Mark-up language

A markup language is a system for annotating a text in a way which is syntactically distinguishable from that text.  There are many different types of mark-up languages. There are three general categories:

  1. Presentational markup is that used by traditional word-processing systems, binary codes embedded in document text that produced the WYSIWYG effect. Such markup is usually designed to be hidden from human users, even those who are authors or editors.
  2. Procedural markup is embedded in text and provides instructions for programs that are to process the text. Just to name some examples; troff, LaTeX, and PostScript; it is expected that the processor runs through the text from beginning to end, following the instructions and present the text properly.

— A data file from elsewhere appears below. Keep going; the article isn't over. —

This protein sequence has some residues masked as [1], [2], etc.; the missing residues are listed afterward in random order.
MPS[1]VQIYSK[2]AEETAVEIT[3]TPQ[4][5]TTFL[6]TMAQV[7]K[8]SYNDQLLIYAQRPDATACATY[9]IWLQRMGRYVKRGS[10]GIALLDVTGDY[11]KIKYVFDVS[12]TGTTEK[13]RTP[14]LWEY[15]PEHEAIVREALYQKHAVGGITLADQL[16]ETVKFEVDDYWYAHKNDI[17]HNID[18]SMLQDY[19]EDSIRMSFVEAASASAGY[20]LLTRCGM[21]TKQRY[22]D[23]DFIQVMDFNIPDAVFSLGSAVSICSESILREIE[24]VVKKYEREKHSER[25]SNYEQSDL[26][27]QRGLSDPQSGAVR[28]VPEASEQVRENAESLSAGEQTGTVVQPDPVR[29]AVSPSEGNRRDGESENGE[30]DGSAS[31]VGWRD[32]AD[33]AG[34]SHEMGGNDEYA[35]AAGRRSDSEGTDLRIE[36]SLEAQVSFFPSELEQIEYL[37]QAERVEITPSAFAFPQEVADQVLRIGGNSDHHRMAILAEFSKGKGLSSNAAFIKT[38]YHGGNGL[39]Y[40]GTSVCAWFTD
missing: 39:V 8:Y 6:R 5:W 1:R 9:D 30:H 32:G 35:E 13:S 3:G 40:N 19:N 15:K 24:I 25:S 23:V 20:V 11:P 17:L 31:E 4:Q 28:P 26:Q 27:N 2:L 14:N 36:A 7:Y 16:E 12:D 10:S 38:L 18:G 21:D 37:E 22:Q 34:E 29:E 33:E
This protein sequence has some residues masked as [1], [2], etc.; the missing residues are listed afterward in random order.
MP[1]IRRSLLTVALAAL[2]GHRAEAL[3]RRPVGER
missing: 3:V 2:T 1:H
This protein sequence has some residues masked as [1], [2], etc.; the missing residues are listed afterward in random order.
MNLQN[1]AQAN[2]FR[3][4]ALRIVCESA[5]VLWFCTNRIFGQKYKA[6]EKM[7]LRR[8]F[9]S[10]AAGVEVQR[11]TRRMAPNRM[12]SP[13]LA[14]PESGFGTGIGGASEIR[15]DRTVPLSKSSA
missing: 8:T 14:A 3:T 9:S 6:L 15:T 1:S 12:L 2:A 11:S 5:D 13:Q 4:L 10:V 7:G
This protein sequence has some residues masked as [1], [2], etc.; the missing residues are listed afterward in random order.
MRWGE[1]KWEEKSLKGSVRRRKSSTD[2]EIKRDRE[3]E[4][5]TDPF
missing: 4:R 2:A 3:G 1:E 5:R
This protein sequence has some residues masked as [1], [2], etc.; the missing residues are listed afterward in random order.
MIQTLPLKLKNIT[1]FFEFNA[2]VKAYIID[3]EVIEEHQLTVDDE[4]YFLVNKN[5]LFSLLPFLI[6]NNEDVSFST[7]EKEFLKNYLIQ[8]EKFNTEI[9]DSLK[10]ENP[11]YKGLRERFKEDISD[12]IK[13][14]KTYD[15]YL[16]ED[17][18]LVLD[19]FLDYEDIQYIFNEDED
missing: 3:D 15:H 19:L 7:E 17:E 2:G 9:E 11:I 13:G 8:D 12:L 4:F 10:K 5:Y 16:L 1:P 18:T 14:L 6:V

3. Descriptive markup, the markup is used to label parts of the document rather than to provide specific instructions as to how they should be processed. An example for this would be the HTML language.

The Semantic of presetantion means that they mark what part is the text not how has it to be presented.

Tha style pages allow us to mark the text as body, title, subtittle and so on. So changing the mark we change every part of the text marked with that mark.



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